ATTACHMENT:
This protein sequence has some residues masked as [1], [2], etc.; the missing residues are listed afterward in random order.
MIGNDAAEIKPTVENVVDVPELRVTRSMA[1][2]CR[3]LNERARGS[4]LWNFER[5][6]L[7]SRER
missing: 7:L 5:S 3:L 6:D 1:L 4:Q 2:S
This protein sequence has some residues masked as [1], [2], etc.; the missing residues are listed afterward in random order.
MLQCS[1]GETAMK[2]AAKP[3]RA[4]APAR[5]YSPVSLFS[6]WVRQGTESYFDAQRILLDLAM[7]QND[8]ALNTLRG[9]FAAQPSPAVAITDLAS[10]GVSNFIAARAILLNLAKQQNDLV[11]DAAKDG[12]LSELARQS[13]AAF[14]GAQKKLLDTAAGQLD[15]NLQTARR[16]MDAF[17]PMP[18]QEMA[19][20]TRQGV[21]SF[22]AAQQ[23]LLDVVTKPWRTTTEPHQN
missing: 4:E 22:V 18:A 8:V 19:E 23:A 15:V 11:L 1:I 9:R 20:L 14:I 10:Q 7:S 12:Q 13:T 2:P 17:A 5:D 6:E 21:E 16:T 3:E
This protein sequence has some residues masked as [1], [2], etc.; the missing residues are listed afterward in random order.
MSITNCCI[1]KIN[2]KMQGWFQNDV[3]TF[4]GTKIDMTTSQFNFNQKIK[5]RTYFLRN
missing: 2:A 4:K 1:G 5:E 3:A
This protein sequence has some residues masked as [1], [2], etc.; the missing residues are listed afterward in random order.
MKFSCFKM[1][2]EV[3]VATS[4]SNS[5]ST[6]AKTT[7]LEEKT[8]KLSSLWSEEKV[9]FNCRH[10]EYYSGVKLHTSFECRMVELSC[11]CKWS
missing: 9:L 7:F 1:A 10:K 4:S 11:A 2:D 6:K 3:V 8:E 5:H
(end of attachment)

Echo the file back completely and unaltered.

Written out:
This protein sequence has some residues masked as [1], [2], etc.; the missing residues are listed afterward in random order.
MIGNDAAEIKPTVENVVDVPELRVTRSMA[1][2]CR[3]LNERARGS[4]LWNFER[5][6]L[7]SRER
missing: 7:L 5:S 3:L 6:D 1:L 4:Q 2:S
This protein sequence has some residues masked as [1], [2], etc.; the missing residues are listed afterward in random order.
MLQCS[1]GETAMK[2]AAKP[3]RA[4]APAR[5]YSPVSLFS[6]WVRQGTESYFDAQRILLDLAM[7]QND[8]ALNTLRG[9]FAAQPSPAVAITDLAS[10]GVSNFIAARAILLNLAKQQNDLV[11]DAAKDG[12]LSELARQS[13]AAF[14]GAQKKLLDTAAGQLD[15]NLQTARR[16]MDAF[17]PMP[18]QEMA[19][20]TRQGV[21]SF[22]AAQQ[23]LLDVVTKPWRTTTEPHQN
missing: 4:E 22:V 18:A 8:V 19:E 23:A 15:V 11:L 1:I 9:R 20:L 14:I 10:Q 7:S 12:Q 13:T 2:P 17:A 5:D 6:E 21:E 16:T 3:E
This protein sequence has some residues masked as [1], [2], etc.; the missing residues are listed afterward in random order.
MSITNCCI[1]KIN[2]KMQGWFQNDV[3]TF[4]GTKIDMTTSQFNFNQKIK[5]RTYFLRN
missing: 2:A 4:K 1:G 5:E 3:A
This protein sequence has some residues masked as [1], [2], etc.; the missing residues are listed afterward in random order.
MKFSCFKM[1][2]EV[3]VATS[4]SNS[5]ST[6]AKTT[7]LEEKT[8]KLSSLWSEEKV[9]FNCRH[10]EYYSGVKLHTSFECRMVELSC[11]CKWS
missing: 9:L 7:F 1:A 10:K 4:S 11:A 2:D 6:K 3:V 8:E 5:H